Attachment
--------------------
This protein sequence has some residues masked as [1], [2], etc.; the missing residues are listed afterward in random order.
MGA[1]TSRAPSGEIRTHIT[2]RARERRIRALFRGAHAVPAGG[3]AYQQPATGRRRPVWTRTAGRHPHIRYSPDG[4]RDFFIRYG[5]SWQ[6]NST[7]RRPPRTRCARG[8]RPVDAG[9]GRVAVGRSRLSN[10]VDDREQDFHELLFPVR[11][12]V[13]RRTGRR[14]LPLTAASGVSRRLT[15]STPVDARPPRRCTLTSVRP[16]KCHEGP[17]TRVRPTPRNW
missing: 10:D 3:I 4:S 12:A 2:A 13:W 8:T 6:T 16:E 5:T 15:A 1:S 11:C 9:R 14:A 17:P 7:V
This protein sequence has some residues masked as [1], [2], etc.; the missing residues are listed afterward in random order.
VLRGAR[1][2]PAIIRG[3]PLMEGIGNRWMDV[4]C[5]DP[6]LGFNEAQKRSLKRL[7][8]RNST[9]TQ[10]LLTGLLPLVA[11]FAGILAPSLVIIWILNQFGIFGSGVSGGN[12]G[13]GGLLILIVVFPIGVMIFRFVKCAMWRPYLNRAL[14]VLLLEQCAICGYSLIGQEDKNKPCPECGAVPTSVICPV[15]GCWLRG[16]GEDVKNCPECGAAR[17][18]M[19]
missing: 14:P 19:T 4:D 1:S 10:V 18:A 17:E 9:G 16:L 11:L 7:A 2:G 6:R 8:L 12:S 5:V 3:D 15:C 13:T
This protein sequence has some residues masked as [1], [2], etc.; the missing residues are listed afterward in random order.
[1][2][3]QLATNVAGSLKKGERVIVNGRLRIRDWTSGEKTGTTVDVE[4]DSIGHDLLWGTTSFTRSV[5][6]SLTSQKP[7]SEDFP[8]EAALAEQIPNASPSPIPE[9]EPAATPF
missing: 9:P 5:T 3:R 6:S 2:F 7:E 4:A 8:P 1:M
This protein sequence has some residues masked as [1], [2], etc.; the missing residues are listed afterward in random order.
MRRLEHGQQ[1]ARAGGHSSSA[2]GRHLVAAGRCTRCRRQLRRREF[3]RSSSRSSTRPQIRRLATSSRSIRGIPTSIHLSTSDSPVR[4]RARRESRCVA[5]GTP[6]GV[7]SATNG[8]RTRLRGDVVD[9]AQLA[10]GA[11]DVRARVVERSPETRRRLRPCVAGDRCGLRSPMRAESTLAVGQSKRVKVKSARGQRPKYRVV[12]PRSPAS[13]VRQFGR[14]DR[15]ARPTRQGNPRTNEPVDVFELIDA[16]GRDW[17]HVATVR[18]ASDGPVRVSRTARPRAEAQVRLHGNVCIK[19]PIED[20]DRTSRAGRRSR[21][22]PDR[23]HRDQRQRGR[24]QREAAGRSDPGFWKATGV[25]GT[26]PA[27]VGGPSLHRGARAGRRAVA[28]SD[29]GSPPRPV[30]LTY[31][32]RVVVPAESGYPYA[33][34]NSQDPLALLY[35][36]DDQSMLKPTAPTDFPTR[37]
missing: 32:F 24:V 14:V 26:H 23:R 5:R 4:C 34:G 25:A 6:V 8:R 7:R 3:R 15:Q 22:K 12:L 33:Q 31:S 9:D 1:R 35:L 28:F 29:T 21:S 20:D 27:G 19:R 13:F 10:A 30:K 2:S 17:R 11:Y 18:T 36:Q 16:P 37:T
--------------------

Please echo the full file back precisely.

This protein sequence has some residues masked as [1], [2], etc.; the missing residues are listed afterward in random order.
MGA[1]TSRAPSGEIRTHIT[2]RARERRIRALFRGAHAVPAGG[3]AYQQPATGRRRPVWTRTAGRHPHIRYSPDG[4]RDFFIRYG[5]SWQ[6]NST[7]RRPPRTRCARG[8]RPVDAG[9]GRVAVGRSRLSN[10]VDDREQDFHELLFPVR[11][12]V[13]RRTGRR[14]LPLTAASGVSRRLT[15]STPVDARPPRRCTLTSVRP[16]KCHEGP[17]TRVRPTPRNW
missing: 10:D 3:I 4:S 12:A 2:A 13:W 8:T 6:T 16:E 5:T 15:A 1:S 11:C 9:R 14:A 17:P 7:V
This protein sequence has some residues masked as [1], [2], etc.; the missing residues are listed afterward in random order.
VLRGAR[1][2]PAIIRG[3]PLMEGIGNRWMDV[4]C[5]DP[6]LGFNEAQKRSLKRL[7][8]RNST[9]TQ[10]LLTGLLPLVA[11]FAGILAPSLVIIWILNQFGIFGSGVSGGN[12]G[13]GGLLILIVVFPIGVMIFRFVKCAMWRPYLNRAL[14]VLLLEQCAICGYSLIGQEDKNKPCPECGAVPTSVICPV[15]GCWLRG[16]GEDVKNCPECGAAR[17][18]M[19]
missing: 14:P 19:T 4:D 1:S 10:V 18:A 17:E 9:G 16:L 11:L 7:A 2:G 6:R 8:L 12:S 5:V 3:D 15:C 13:T
This protein sequence has some residues masked as [1], [2], etc.; the missing residues are listed afterward in random order.
[1][2][3]QLATNVAGSLKKGERVIVNGRLRIRDWTSGEKTGTTVDVE[4]DSIGHDLLWGTTSFTRSV[5][6]SLTSQKP[7]SEDFP[8]EAALAEQIPNASPSPIPE[9]EPAATPF
missing: 9:P 5:T 3:R 6:S 2:F 7:E 4:A 8:P 1:M
This protein sequence has some residues masked as [1], [2], etc.; the missing residues are listed afterward in random order.
MRRLEHGQQ[1]ARAGGHSSSA[2]GRHLVAAGRCTRCRRQLRRREF[3]RSSSRSSTRPQIRRLATSSRSIRGIPTSIHLSTSDSPVR[4]RARRESRCVA[5]GTP[6]GV[7]SATNG[8]RTRLRGDVVD[9]AQLA[10]GA[11]DVRARVVERSPETRRRLRPCVAGDRCGLRSPMRAESTLAVGQSKRVKVKSARGQRPKYRVV[12]PRSPAS[13]VRQFGR[14]DR[15]ARPTRQGNPRTNEPVDVFELIDA[16]GRDW[17]HVATVR[18]ASDGPVRVSRTARPRAEAQVRLHGNVCIK[19]PIED[20]DRTSRAGRRSR[21][22]PDR[23]HRDQRQRGR[24]QREAAGRSDPGFWKATGV[25]GT[26]PA[27]VGGPSLHRGARAGRRAVA[28]SD[29]GSPPRPV[30]LTY[31][32]RVVVPAESGYPYA[33][34]NSQDPLALLY[35][36]DDQSMLKPTAPTDFPTR[37]
missing: 32:F 24:V 14:V 26:H 23:R 5:R 4:C 34:G 25:A 6:V 8:R 7:R 3:R 15:Q 22:K 12:L 33:Q 31:S 9:D 1:R 35:L 28:F 29:T 21:S 20:D 27:G 19:R 13:F 10:A 30:K 2:S 17:R 11:Y 18:T 36:Q 16:P 37:T